The U.S. Government provided $455 million in assistance in FY 2008, $337 million of it for combating HIV/AIDS. In addition, the U.S. Government donated more than $550 million in food assistance in 2008 to help the government cope with a severe drought.

Today, Ethiopia is an important partner of the United States in regional security and counterterrorism efforts. U.S. development assistance to Ethiopia is focused on reducing famine vulnerability, hunger, and poverty and emphasizes economic, governance, and social sector policy reforms.

Some military training funds, including training in such issues as the laws of war and observance of human rights, also are provided but are explicitly limited to non-lethal assistance and training.

Principal U.S. Officials
Charge d'Affaires--Roger A. Meece
Deputy Chief of Mission--Tulinabo Mushingi

Chiefs of Sections
Management--Alan Roecks
Consular--Abigail Rupp
Political/Economic--Kirk McBride
U.S. Agency for International Development (USAID)--Tom Staal
Defense Attaché Officer--Col. Brad Anderson
Public Affairs--Alyson Grunder

The address and telephone/fax numbers for the U.S. Embassy in Ethiopia are P.O. Box 1014, Entoto Street, Addis Ababa, Ethiopia (tel: 251/11/517-40-00; fax: 251/11/517-40-01). The U.S. Embassy's Washington address is: 2030 Addis Ababa Place, Washington, DC, 20521-2030. Embassy website:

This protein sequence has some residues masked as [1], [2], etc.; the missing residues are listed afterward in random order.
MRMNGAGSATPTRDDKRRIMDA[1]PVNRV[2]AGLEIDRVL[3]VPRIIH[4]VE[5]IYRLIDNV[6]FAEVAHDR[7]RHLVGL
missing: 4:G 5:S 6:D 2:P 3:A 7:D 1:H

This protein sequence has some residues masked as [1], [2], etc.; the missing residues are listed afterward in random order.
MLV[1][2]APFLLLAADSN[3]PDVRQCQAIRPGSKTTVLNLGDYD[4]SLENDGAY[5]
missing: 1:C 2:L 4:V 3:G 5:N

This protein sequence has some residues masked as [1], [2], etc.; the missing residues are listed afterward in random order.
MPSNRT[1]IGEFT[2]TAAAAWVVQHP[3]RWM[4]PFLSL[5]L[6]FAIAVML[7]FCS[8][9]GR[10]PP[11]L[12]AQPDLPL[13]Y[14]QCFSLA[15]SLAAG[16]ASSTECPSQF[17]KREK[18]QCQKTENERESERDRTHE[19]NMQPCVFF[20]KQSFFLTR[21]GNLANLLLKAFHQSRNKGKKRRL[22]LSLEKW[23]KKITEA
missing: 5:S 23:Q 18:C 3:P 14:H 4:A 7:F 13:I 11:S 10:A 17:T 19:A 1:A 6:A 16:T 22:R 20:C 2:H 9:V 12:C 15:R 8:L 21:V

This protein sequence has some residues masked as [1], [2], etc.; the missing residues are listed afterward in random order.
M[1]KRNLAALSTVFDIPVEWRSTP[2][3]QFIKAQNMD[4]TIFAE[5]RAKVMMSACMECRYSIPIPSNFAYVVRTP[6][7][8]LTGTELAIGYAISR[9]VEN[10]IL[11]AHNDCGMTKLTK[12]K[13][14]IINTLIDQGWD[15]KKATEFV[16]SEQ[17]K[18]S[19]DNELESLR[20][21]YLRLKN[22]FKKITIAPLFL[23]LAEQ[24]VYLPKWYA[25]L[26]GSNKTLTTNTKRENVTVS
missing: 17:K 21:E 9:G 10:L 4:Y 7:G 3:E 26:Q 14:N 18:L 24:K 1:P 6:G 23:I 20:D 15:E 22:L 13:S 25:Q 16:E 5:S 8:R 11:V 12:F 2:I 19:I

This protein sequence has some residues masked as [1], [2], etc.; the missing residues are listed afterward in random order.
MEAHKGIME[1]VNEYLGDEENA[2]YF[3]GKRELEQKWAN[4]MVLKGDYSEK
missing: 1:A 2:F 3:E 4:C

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--- On Mon, 4/19/10, wrote:

Subject: Re: {EthiolistForum} +++ Zombie observers +++
Date: Monday, April 19, 2010, 9:13 AM


You should direct your question to the EU.

In a message dated 4/19/2010 8:15:32 A.M. Eastern Daylight Time, writes:

From: Nebiy Ezekiel
Sent: Sunday, April 18, 2010 2:39 PM
Subject: {EthiolistForum} +++ Zombie observers +++

--- On Fri, 4/16/10, wrote:

Subject: {EthiolistForum} Re: Election observers
Date: Friday, April 16, 2010, 7:48 AM

Selam all,

According to Reuters news hereunder the EU will be sending 200 observers with a budget of 10 million dollars ($50.000.00 per observer) to the 2010 Ethiopian election organized by the TPLF/EPRDF.

If I remember correctly the EU sent 370 observers for the 2005 election, (budget unknown) to cover 35000 poling stations, of which they were able t